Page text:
And unpleasant and politically incorrect truth....
Female infanticide: Fathers biggest enemies of girl child
Sep 22, 2012 - Bala Chauhan | DC
Next month, she would have completed one year. But that was not to be. On September 18, the 11-month-old baby girl reportedly died under mysterious circumstances at her home in Bengaluru North when both her parents were present.
She is reportedly the fourth victim – all aged below one year – of female infanticide in the city since December 2011.
The child was buried the next day, but now the body will be exhumed and a postmortem conducted to establish the cause of her mysterious death after her mother lodged a complaint against her husband for allegedly killing their first child.
“She was normal on Tuesday morning and had also taken her breakfast. Her mother left her in the bedroom and went outside to warm the water for her bath.
When she returned, she found the child unconscious and bleeding from the nose. The child’s father was present in the house at that time.
The child was rushed to the hospital where she was declared brought dead. The police have registered an FIR against the father,” an official source said.
Official sources said the baby had gone through enough trauma before she was reportedly murdered. A few months ago she had to be rushed to the hospital with broken ribs.
“She was twice admitted; once to the ESI Hospital, Rajajinagar and the second time to M.S. Ramaiah Hospital where the doctors reportedly attributed her injuries to external causes and not because of any constitutional weakness or congenital bone disorder,” said the source.
All the four victims of female infanticide were born to young mothers aged between 17 and 19 and had fathers, who allegedly were obsessed with boy babies.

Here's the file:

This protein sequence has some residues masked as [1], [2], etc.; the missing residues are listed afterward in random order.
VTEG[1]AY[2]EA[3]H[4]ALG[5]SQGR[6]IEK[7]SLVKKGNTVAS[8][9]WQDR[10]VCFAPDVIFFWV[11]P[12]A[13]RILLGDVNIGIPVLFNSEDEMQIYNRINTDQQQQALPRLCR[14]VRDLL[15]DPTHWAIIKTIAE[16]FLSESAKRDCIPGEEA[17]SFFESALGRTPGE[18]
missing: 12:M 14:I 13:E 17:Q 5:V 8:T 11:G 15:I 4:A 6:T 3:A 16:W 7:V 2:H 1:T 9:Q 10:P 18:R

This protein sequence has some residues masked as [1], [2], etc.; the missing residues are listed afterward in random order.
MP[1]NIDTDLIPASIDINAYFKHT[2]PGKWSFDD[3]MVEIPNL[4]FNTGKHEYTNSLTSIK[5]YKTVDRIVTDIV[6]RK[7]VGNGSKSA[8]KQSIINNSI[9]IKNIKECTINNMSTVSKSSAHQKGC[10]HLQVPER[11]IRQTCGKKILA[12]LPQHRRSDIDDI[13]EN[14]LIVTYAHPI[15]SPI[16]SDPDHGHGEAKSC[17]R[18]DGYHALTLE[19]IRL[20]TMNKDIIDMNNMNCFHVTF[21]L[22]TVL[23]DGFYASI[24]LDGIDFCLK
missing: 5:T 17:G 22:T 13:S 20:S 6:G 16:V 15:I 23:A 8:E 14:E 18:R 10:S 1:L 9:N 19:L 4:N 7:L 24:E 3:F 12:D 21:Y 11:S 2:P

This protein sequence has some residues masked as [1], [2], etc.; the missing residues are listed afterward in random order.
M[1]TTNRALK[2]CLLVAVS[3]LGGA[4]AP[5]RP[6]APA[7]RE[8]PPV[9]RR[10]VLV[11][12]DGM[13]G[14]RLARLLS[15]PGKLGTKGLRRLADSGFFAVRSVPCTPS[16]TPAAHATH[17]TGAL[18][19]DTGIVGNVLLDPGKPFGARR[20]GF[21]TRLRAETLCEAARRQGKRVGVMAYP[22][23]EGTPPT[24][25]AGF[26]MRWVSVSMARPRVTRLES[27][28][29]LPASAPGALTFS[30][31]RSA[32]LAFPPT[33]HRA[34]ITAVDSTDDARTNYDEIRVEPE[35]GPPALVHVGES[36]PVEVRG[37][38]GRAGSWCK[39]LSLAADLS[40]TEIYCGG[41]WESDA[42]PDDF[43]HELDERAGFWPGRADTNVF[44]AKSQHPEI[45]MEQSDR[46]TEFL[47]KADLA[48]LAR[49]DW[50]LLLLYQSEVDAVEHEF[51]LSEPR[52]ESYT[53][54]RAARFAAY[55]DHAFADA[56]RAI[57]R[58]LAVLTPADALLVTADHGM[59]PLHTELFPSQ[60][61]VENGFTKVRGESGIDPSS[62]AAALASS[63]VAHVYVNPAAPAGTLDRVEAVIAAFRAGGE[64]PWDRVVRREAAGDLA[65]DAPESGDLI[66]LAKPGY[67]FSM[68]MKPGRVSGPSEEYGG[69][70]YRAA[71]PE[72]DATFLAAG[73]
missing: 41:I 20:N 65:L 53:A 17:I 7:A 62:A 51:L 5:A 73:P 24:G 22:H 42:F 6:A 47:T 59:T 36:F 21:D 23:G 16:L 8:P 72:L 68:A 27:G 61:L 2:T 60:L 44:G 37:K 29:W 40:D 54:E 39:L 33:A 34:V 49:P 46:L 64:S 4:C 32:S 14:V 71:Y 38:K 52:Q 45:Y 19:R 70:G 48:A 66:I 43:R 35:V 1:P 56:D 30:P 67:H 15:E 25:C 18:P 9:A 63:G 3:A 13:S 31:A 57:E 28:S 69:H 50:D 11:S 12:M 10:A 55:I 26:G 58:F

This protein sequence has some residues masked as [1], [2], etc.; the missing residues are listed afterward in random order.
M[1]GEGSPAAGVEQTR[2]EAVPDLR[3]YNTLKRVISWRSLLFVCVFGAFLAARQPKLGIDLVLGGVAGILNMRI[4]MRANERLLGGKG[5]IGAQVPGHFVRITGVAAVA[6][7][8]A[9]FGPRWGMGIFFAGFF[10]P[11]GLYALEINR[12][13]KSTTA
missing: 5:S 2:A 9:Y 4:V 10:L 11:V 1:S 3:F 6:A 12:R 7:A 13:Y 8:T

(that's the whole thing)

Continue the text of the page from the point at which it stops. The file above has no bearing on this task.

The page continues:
In December 2011, a young couple admitted their unconscious nine-month-old baby girl to Bangalore Baptist Hospital. The child died within three days of admission.
On April 7, three-month-old Neha Afreen was admitted to Bowring Hospital with multiple bite marks on her thighs and buttocks reportedly inflicted by her father Umar Farooq.
The next day, she was shifted to Vani Vilas Hospital. On April 11, she died of cardiac arrest. The K.G. Halli police arrested Farooq on murder charges. He later allegedly confessed to his crime and admitted he always wanted a son.
On August 20, a 20-day-old girl was reportedly killed by her father C. Nandeesh in Haadihosahalli village, near Thymagondlu in Nelamangala taluk.
Nandeesh, who was angry that his wife had delivered a girl child, fed the baby donkey’s milk laced with poison, which resulted in her death. He has been arrested.
Condemning violence against children, Chairperson, Child Welfare Committee – II, Dr. Meena Jain, said that there should be “zero tolerance” for any kind of violence towards children, especially female infanticide. “Each child has a right to life; they cannot be victims of domestic violence.
These are just few cases that have come to light. There must be many more children who are being victimised. The accused should be punished. There should be greater awareness on the girl child in society,” she said.
Following the incident where a Group-D staffer at the Vani Vilas Hospital was caught selling a newborn baby, the hospital authorities are planning to beef up security to prevent such instances in future.
“The incident took place after the patient was discharged from the hospital. However, we are planning to increase the number of security guards to ensure that such incidents do not recur. Currently, we have 44 security guards who work in three shifts of 13 each. We are short of another 15-20 guards.
A request has been sent to the hospital dean regarding this”, said Hospital Medical Superintendent Mr Somegowda. Police, on the other hand, suspect that the arrested accused Rita could be behind a baby selling racket.
“Despite a number of CCTV cameras at the hospital, such an incident has been reported. We are investigating to see if the accused is involved in any such past offences”, said a senior police official.
Earlier, the Vani Vilas Hospital had installed an electronic article surveillance system, would be employed and bands tied around the newborn baby’s wrist to ensure that any newborn cannot be taken out of the hospital till the mother is also discharged.
However, the system was later discontinued. Mr Somegowda said, “We discontinued the practice because nearly 20 per cent of the newborn babies were suffering from rashes on their wrist. Now we take a scan of the baby’s foot as a security measure”, he said.